Patients and methods Top

Study design and settings

This is a prospective, uncontrolled study that was performed in two ICUs of the Critical Care Medicine Department of Cairo University and Shebin El-Kom Education University during 2009–2013.


All consecutive COPD patients admitted to the ICU for acute hypercapnic respiratory failure (AHRF) and who required mechanical ventilatory support were eligible for enrollment. After the acute phase (48–72 h), all eligible patients were subjected to an initial SBT; patients who did well in the SBT were extubated and excluded from the study. Only patients who failed the initial SBT were enrolled into the study for early shift to NIV, provided they were tolerating a total inspiratory support pressure (pressure support+continuous positive airway pressure) less than 25 cmH2O and had no contraindication for NIV (e.g. impaired conscious level, copious secretion, repeated vomiting, recent gastrointestinal bleeding) [5]. The study protocol was approved by both institutional review boards, and all patients or their next in kin gave written informed consent.


All patients were then managed as per the protocol used in our department for COPD patients with AHRF. Patients were initially ventilated in volume-controlled mode with intensive care unit ventilators (Galileo Gold; Hamilton Medical AG, Bonaduz, Switzerland); during this period lung mechanics were assessed.

After 48–72 h, patients who were appraised to have reached satisfactory clinical, radiologic, and ABG status [including satisfactory neurologic status, afebrile status, stable hemodynamics, SaO2≥88% for a FiO2 of 40%, and nonacidotic pH (i.e. a ready to wean status)] were given a T-piece SBT. Immediately before the trial, lung mechanics and spontaneous breathing variables were measured.

The maximum SBT duration was 120 min. We considered the SBT to have failed if patients had any of the following: a respiratory rate more than 35 breaths/min, a PaO2 less than 60 mmHg for an Fi02 of 0.5, heart rate more than 140 beats/min or sustained increase or decrease in the heart rate of more than 30%, severe arrhythmia, systolic blood pressure more than 180 mmHg or less than 90 mmHg, agitation, anxiety, or diaphoresis. Patients in whom the SBT was a success were extubated and monitored for any extubation failure for 48 h, and excluded from the study.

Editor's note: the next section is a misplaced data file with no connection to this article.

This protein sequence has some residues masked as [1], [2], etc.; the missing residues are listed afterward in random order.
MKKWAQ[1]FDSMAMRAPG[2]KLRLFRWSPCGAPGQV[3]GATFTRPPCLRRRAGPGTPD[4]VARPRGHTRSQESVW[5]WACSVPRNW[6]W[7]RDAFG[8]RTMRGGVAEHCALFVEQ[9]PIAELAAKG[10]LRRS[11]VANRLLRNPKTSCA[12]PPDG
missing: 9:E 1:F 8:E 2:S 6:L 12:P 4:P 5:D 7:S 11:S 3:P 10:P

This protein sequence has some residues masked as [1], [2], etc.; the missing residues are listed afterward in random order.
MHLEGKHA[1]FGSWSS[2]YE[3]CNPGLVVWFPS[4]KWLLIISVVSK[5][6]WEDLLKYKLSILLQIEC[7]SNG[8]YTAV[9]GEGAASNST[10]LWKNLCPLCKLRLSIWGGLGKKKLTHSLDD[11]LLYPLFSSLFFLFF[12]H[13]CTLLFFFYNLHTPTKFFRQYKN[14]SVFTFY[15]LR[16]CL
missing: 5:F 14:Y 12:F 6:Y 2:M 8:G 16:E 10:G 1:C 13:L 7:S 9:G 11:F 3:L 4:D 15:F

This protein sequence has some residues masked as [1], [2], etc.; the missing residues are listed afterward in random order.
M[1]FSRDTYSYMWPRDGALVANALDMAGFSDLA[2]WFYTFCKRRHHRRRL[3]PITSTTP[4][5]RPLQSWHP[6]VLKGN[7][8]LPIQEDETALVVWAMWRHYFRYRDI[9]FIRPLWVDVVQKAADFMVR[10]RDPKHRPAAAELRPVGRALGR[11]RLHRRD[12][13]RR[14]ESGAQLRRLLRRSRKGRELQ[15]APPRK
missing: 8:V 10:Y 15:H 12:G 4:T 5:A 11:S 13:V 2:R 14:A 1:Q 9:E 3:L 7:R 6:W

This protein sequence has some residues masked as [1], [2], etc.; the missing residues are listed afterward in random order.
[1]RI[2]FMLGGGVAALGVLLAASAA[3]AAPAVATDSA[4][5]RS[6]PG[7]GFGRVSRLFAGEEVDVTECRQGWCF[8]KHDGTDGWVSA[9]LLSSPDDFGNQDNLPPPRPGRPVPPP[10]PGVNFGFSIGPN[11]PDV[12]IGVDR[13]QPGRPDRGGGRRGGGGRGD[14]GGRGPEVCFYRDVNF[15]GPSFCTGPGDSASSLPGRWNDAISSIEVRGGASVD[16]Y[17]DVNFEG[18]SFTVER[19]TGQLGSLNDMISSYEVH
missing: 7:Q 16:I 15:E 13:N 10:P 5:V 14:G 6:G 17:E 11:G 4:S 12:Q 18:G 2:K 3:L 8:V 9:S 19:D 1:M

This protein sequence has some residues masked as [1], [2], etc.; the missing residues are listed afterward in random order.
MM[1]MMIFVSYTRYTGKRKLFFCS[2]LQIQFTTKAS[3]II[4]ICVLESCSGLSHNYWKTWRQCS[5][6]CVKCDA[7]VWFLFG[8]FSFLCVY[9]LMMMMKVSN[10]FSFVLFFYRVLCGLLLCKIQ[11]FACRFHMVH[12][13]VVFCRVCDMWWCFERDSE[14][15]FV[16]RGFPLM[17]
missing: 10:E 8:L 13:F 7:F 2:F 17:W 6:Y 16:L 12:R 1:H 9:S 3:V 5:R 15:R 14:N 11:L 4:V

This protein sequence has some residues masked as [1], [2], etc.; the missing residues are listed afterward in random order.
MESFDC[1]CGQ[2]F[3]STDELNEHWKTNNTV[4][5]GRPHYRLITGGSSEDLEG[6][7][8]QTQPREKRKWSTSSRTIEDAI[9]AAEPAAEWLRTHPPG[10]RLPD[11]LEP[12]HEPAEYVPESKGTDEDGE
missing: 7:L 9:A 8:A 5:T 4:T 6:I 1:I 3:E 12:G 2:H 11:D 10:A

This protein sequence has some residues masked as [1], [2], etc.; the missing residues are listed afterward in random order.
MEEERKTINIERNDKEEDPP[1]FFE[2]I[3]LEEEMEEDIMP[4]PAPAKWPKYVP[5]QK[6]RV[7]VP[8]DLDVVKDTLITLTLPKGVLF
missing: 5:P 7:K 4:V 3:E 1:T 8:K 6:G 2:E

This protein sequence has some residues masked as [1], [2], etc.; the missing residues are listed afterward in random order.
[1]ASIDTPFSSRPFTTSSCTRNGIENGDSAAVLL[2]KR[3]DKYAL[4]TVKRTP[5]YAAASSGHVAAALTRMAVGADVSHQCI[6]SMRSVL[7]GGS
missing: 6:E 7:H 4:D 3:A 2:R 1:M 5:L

Shifting to noninvasive ventilation

Patients who failed the initial SBT, provided they tolerated a total inspiratory support pressure of less than 25 cmH2O and had no contraindication for NIV, were enrolled in our study. Before extubation, patients were subjected to a rest period (30–60 min) during which they were reconnected to the ventilator in assist/control mode until the previous spontaneous parameters and PaCO2/pH values were reached. After assessment of airway protection reflexes (cough, pharyngeal gag, and laryngeal closure) and lung mechanics, the patients were extubated and shifted to NIV.

Noninvasive ventilation settings

The patients were reconnected to the same ventilator on the NIV mode with leak compensation capabilities, using a conventional double circuit tubing and oronasal masks (Gibeck Respiration AB, Stockholm, Sweden) with an inflatable soft cushion seal. Pressure support ventilation was used for all patients. The initial settings typically started with a low positive end-expiratory pressure (PEEP) level of 3–5 cmH2O and an inspiratory airway pressure of 8–12 cmH2O to facilitate patients’ tolerance. Pressures were then gradually increased to reach sufficient level, not exceeding 25 cmH2O, aiming to obtain oxygen saturation above 93% and exhaled tidal volume of about 4–6 ml/kg predicted body weight and respiratory rate below 25 cycles/min.

Inspiratory triggering sensitivity (pressure triggering) was individually adjusted for each patient according to the degree of leakage allowed so as to prevent autocycling or ineffective efforts. Likewise, the expiratory trigger level was adjusted for each patient individually to obtain the highest tidal volume and the longest inspiratory time without inducing expiratory strain effort. A heated humidifier was used to avoid oronasal dryness.